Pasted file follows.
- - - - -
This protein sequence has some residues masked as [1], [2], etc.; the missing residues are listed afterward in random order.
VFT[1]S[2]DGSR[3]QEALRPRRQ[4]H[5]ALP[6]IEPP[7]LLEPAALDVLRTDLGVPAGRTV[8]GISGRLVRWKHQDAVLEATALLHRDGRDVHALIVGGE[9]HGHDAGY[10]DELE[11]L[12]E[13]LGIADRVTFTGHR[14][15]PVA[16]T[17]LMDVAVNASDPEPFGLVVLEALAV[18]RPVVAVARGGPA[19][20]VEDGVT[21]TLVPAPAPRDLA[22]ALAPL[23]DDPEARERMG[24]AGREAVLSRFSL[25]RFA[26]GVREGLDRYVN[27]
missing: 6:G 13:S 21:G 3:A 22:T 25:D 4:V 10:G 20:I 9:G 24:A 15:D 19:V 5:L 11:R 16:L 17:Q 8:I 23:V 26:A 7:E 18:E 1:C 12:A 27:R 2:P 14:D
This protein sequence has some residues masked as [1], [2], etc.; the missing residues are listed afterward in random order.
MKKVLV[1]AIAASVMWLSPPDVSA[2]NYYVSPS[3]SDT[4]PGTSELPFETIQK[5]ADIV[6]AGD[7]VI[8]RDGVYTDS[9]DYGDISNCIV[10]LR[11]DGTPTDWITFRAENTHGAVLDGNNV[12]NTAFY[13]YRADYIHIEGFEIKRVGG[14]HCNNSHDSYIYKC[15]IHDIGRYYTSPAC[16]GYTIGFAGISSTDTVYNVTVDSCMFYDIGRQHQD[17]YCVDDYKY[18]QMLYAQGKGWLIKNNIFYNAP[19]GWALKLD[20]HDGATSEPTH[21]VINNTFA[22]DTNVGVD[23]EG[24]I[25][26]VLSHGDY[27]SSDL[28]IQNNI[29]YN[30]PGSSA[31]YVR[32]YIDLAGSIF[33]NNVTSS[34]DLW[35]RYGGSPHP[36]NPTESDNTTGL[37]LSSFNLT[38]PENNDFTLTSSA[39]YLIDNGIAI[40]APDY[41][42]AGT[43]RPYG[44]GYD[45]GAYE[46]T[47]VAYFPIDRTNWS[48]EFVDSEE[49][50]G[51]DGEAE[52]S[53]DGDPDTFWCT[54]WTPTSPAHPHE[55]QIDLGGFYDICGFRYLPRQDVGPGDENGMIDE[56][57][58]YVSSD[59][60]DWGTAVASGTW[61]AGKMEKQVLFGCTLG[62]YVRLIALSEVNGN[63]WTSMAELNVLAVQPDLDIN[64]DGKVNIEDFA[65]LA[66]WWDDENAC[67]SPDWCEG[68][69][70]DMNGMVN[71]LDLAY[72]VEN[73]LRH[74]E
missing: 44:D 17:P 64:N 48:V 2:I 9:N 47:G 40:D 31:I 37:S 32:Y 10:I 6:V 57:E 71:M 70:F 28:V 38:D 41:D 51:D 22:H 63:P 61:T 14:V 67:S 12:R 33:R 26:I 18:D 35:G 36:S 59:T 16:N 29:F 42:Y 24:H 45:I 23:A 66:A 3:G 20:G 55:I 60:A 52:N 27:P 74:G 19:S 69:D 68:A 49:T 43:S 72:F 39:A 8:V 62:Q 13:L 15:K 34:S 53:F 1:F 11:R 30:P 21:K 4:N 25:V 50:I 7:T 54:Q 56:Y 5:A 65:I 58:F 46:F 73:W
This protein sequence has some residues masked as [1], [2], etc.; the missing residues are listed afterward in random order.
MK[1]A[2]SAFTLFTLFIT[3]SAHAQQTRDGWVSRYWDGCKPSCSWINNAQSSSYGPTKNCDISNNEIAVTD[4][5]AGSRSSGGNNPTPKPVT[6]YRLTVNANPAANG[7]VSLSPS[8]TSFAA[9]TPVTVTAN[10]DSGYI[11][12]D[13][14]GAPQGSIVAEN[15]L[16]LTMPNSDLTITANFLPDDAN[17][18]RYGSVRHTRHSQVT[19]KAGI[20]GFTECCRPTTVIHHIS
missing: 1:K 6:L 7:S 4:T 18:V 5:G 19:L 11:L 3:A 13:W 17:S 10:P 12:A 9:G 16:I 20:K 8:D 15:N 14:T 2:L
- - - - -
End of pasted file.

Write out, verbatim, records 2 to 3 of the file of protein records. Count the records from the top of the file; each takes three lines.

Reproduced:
This protein sequence has some residues masked as [1], [2], etc.; the missing residues are listed afterward in random order.
MKKVLV[1]AIAASVMWLSPPDVSA[2]NYYVSPS[3]SDT[4]PGTSELPFETIQK[5]ADIV[6]AGD[7]VI[8]RDGVYTDS[9]DYGDISNCIV[10]LR[11]DGTPTDWITFRAENTHGAVLDGNNV[12]NTAFY[13]YRADYIHIEGFEIKRVGG[14]HCNNSHDSYIYKC[15]IHDIGRYYTSPAC[16]GYTIGFAGISSTDTVYNVTVDSCMFYDIGRQHQD[17]YCVDDYKY[18]QMLYAQGKGWLIKNNIFYNAP[19]GWALKLD[20]HDGATSEPTH[21]VINNTFA[22]DTNVGVD[23]EG[24]I[25][26]VLSHGDY[27]SSDL[28]IQNNI[29]YN[30]PGSSA[31]YVR[32]YIDLAGSIF[33]NNVTSS[34]DLW[35]RYGGSPHP[36]NPTESDNTTGL[37]LSSFNLT[38]PENNDFTLTSSA[39]YLIDNGIAI[40]APDY[41][42]AGT[43]RPYG[44]GYD[45]GAYE[46]T[47]VAYFPIDRTNWS[48]EFVDSEE[49][50]G[51]DGEAE[52]S[53]DGDPDTFWCT[54]WTPTSPAHPHE[55]QIDLGGFYDICGFRYLPRQDVGPGDENGMIDE[56][57][58]YVSSD[59][60]DWGTAVASGTW[61]AGKMEKQVLFGCTLG[62]YVRLIALSEVNGN[63]WTSMAELNVLAVQPDLDIN[64]DGKVNIEDFA[65]LA[66]WWDDENAC[67]SPDWCEG[68][69][70]DMNGMVN[71]LDLAY[72]VEN[73]LRH[74]E
missing: 44:D 17:P 64:N 48:V 2:I 9:N 47:G 40:D 31:I 37:S 32:Y 10:I 6:V 57:E 71:M 70:F 28:V 38:D 41:D 51:D 22:H 63:P 61:T 14:V 67:S 12:R 33:R 26:I 18:D 35:G 36:S 59:T 16:N 29:F 42:Y 24:H 45:I 23:A 66:A 3:G 20:G 55:I 60:A 52:N 27:P 74:G 19:S 69:D 68:A 49:T 43:S 72:F 39:A 8:V 62:Q 13:L 15:K 34:S 53:F 1:F 11:R 30:P 21:K 4:N 25:V 50:I 7:T 54:Q 56:Y 5:A 65:I 58:F 46:F 73:W
This protein sequence has some residues masked as [1], [2], etc.; the missing residues are listed afterward in random order.
MK[1]A[2]SAFTLFTLFIT[3]SAHAQQTRDGWVSRYWDGCKPSCSWINNAQSSSYGPTKNCDISNNEIAVTD[4][5]AGSRSSGGNNPTPKPVT[6]YRLTVNANPAANG[7]VSLSPS[8]TSFAA[9]TPVTVTAN[10]DSGYI[11][12]D[13][14]GAPQGSIVAEN[15]L[16]LTMPNSDLTITANFLPDDAN[17][18]RYGSVRHTRHSQVT[19]KAGI[20]GFTECCRPTTVIHHIS
missing: 1:K 6:L 7:S 4:T 18:V 5:G 19:L 11:L 3:A 13:W 17:S 10:P 12:A 9:G 16:I 20:K 8:D 15:N 14:T 2:L